The Public Health Agency of Canada (PHAC) and the Quebec health ministry said the female patient, whose age was not revealed, is recovering at home.
“Reports of blood clots with low platelets in people vaccinated with the AstraZeneca COVID-19 vaccine are very rare and the report of this case shows that Canada’s vaccine safety monitoring system works,” PHAC said in a statement.
“Based on all of the evidence available internationally to-date, Health Canada continues to consider that the benefits of the AstraZeneca and Covishield vaccines to protect against COVID-19 outweigh the potential risks.”
The vaccine was produced at the Serum Institute of India and is known as CoviShield. The institute is manufacturing its own version of the vaccine under license — and its Canadian partner Verity Pharmaceuticals.
According to the federal data, as of April 3, 1.26 per cent of people in Canada have received at least one dose of the Covishield vaccine. No Canadians have received a second dose.
And 0.02 per cent of people in Canada have received at least one dose of the AstraZeneca vaccine. No Canadians have received a second dose.
In late March, Canadian health regulators said AstraZeneca’s COVID-19 vaccine cannot be administered to people under the age of 55 due to concerns over reports of rare blood clots.
At the time, Canada’s National Advisory Committee on Immunization (NACI) said a majority of the cases of the adverse effect – known as vaccine-induced prothrombotic immune thrombocytopenia (VIPIT) — have been identified in women under the age of 55.
The Quebec health ministry confirmed the patient, based in the province, experienced VIPIT following inoculation. It’s unclear at what point after vaccination the adverse event onset.
“The rapid response to the person demonstrates that the systems and protocols in place are working,” Horacio Arruda, Quebec’s public health director, said in a statement translated from French.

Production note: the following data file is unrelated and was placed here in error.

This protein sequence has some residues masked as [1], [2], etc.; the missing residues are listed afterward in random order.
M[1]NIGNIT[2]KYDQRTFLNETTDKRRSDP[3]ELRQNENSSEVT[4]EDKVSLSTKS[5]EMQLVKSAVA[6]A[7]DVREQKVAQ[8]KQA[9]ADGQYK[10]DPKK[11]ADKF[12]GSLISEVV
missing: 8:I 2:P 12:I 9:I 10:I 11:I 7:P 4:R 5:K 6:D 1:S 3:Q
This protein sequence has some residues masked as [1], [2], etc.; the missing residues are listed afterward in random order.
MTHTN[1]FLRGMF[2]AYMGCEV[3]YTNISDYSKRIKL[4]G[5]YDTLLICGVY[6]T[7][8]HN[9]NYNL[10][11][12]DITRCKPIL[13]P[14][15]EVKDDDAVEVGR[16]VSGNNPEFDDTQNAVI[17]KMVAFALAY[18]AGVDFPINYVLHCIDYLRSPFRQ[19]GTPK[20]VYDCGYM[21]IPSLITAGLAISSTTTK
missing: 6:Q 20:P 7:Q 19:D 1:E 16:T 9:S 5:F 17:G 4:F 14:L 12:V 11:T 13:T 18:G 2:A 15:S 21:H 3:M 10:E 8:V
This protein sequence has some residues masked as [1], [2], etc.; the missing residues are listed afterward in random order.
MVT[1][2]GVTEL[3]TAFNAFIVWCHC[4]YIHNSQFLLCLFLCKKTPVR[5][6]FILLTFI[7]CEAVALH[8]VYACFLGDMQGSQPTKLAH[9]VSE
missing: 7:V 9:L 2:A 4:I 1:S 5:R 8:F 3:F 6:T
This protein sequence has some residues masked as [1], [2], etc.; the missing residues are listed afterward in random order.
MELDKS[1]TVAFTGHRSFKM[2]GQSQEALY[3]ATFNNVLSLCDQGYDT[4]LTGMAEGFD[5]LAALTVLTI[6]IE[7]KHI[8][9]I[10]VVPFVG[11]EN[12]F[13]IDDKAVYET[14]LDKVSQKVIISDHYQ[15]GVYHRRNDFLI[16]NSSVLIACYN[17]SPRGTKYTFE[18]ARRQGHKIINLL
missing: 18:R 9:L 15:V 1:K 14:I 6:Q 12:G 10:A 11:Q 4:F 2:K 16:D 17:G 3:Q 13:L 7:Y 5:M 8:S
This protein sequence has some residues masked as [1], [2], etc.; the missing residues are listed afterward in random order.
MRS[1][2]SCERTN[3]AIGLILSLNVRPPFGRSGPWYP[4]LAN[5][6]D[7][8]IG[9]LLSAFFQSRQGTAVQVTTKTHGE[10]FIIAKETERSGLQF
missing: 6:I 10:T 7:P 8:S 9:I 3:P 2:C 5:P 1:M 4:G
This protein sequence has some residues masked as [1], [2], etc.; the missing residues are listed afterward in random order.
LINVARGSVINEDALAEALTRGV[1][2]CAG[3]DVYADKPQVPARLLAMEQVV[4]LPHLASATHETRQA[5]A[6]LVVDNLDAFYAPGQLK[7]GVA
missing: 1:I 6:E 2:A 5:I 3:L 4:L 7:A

“All the vaccines offered in Quebec are safe and have unequivocally demonstrated their effectiveness. ”
On April 7, the European Union’s drug regulator said it found a “possible link” between the AstraZeneca coronavirus vaccine and a rare blood clotting disorder but recommended that vaccinations continue in adults, saying the benefits of the shot still outweigh risks.
The European Medicines Agency described the clots as “very rare” side effects. It said most of the cases reported have occurred in women under 60 within two weeks of vaccination — but based on the currently available evidence, it was not able to identify specific risk factors.
The NACI, the EMA, the World Health Organization and numerous other health authorities have said repeatedly that the AstraZeneca vaccine is safe and effective and that the protection it offers against COVID-19 outweighs the small risks of rare blood clots — a message Health Canada repeated Tuesday.
“Based on all of the evidence available internationally to-date, Health Canada continues to consider that the benefits of the AstraZeneca and Covishield vaccines to protect against COVID-19 outweigh the potential risks,” its statement reads.
Canada’s top doctors have noted that the country has taken a “prudent” approach to the vaccine and its potential risks because alternative vaccines are available. Most of Canada’s supply so far has come from Pfizer-BioNTech and Moderna.
Last month, Health Canada issued a label change on the AstraZeneca vials which provide information on the very rare blood clots associated with low levels of blood platelets.
— With files from The Associated Press and Global News’ Rachael D’Amore